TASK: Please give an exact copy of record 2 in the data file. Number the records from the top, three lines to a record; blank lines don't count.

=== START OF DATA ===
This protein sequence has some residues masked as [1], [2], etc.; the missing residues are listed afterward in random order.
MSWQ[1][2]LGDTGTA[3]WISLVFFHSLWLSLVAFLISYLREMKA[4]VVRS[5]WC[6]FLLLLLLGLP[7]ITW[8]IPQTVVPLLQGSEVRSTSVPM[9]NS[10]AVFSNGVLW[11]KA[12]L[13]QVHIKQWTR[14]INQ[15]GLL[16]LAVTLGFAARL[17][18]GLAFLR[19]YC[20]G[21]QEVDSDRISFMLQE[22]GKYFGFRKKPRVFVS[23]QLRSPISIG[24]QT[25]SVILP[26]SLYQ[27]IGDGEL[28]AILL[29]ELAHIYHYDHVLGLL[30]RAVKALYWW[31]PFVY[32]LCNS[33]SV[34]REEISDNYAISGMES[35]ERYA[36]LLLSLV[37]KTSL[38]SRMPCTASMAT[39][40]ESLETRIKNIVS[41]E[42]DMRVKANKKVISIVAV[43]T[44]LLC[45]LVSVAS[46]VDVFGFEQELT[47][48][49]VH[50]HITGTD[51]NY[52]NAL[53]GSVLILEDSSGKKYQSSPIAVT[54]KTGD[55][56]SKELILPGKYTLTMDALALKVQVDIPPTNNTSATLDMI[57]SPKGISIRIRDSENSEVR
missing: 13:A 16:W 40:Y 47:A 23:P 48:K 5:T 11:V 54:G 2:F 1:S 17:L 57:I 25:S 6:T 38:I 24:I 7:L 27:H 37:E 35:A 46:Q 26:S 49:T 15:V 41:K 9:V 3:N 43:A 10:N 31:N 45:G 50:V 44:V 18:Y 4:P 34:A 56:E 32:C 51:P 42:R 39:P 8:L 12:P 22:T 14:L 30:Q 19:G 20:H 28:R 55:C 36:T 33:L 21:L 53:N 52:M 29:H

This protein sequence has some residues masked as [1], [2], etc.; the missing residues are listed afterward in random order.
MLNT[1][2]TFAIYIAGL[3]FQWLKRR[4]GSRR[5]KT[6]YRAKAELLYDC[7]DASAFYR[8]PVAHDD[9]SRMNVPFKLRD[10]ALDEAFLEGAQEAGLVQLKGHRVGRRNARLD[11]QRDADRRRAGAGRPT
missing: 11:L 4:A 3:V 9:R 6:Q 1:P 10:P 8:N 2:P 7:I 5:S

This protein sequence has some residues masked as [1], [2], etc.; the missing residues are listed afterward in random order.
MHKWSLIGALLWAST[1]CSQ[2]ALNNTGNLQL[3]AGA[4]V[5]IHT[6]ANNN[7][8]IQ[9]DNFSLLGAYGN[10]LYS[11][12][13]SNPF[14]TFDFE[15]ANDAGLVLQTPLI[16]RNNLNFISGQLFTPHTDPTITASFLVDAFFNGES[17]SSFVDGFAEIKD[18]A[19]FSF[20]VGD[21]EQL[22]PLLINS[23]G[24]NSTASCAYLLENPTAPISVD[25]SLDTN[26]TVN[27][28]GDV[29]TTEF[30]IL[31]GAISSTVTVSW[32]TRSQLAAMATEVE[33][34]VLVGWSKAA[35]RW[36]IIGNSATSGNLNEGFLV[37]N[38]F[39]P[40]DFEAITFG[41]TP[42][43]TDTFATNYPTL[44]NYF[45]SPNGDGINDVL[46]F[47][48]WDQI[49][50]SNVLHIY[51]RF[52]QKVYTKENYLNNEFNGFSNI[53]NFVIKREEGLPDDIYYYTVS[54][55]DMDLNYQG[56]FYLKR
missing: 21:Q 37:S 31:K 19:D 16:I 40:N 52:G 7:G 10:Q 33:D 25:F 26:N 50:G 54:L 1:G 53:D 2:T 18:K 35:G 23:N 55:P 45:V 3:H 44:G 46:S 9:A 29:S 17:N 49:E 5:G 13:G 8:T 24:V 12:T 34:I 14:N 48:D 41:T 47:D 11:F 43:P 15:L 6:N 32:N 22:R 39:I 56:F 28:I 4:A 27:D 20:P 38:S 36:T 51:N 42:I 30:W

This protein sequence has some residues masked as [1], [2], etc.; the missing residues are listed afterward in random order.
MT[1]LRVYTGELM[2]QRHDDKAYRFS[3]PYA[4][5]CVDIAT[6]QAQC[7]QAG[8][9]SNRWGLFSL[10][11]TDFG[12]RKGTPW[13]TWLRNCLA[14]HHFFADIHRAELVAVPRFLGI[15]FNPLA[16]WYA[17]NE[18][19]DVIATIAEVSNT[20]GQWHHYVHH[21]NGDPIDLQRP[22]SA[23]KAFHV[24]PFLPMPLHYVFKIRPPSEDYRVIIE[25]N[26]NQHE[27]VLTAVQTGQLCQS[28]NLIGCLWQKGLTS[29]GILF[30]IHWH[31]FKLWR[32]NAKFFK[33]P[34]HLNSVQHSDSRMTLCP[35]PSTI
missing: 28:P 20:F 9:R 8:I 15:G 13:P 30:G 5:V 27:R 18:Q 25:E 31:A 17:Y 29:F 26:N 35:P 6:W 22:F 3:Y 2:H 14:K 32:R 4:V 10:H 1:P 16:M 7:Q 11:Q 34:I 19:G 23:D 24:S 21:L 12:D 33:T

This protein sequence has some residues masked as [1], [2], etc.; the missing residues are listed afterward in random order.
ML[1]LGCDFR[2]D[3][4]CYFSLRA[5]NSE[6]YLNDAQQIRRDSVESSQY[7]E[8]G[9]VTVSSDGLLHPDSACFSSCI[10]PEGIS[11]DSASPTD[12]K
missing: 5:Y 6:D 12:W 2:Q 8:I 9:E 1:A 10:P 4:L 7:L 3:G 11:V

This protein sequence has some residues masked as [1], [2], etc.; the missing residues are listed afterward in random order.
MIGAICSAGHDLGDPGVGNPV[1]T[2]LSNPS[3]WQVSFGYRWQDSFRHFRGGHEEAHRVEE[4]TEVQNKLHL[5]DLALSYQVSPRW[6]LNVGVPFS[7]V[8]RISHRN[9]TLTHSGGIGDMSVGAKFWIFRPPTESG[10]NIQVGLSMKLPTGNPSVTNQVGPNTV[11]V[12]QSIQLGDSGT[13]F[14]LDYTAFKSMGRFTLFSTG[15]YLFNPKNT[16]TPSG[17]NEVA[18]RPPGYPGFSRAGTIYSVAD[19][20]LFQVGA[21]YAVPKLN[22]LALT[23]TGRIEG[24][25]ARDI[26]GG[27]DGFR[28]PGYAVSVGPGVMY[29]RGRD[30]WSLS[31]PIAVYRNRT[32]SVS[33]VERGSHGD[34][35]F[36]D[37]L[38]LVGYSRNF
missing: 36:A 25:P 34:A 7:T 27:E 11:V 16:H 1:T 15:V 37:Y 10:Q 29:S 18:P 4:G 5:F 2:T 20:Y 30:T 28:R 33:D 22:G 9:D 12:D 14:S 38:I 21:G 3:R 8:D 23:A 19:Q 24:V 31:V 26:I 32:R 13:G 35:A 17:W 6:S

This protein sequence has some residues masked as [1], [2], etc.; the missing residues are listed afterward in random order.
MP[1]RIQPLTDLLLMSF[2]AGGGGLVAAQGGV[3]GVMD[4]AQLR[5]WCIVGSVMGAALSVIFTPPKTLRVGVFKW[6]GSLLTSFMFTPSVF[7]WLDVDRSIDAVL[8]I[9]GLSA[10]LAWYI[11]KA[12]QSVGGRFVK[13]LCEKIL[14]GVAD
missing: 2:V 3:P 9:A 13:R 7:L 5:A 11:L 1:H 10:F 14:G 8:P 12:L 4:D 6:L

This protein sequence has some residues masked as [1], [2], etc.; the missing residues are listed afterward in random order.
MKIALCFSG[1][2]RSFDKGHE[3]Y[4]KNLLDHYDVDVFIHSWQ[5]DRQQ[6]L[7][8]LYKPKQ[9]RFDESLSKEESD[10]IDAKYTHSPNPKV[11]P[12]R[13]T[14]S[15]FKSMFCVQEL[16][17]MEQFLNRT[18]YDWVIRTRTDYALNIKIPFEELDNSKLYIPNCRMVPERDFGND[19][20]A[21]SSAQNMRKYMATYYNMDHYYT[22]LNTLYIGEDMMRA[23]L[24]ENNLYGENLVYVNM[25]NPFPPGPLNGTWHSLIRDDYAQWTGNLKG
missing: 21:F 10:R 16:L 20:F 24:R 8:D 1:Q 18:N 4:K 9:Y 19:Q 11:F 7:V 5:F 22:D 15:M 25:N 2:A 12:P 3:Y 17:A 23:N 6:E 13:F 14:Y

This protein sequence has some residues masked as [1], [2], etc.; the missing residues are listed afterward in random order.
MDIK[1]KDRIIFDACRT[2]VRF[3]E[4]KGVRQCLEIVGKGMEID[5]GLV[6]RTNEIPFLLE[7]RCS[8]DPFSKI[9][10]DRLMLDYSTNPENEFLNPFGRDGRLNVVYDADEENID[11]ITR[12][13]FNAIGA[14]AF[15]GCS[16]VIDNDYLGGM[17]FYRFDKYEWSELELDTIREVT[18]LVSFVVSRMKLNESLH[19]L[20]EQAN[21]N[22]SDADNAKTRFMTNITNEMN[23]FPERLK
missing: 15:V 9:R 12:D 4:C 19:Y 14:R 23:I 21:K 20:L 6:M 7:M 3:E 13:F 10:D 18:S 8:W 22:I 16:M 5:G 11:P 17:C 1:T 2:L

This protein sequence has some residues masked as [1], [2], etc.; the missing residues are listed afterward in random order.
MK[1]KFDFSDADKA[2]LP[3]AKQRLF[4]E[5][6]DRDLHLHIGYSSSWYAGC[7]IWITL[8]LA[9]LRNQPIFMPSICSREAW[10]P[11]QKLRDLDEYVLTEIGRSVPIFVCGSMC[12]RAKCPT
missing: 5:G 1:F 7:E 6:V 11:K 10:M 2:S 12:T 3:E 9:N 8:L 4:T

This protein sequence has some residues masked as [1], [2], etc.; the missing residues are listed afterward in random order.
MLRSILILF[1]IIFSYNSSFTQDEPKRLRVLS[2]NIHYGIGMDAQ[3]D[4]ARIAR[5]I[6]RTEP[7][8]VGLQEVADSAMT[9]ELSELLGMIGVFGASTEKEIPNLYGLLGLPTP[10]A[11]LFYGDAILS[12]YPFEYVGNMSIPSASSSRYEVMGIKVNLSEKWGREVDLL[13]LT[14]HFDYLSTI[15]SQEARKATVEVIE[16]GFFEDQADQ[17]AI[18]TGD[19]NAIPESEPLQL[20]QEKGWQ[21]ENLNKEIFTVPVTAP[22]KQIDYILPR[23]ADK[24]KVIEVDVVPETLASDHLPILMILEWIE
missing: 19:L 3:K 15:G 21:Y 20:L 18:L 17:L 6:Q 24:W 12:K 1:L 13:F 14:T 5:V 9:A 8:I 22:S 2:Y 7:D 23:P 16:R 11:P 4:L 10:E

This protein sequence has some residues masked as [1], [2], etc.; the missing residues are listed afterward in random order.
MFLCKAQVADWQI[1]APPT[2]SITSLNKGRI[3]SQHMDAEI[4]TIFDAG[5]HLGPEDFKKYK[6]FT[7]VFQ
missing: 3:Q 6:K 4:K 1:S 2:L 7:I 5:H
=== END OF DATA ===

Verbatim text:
This protein sequence has some residues masked as [1], [2], etc.; the missing residues are listed afterward in random order.
MLNT[1][2]TFAIYIAGL[3]FQWLKRR[4]GSRR[5]KT[6]YRAKAELLYDC[7]DASAFYR[8]PVAHDD[9]SRMNVPFKLRD[10]ALDEAFLEGAQEAGLVQLKGHRVGRRNARLD[11]QRDADRRRAGAGRPT
missing: 11:L 4:A 3:V 9:R 6:Q 1:P 10:P 8:N 2:P 7:I 5:S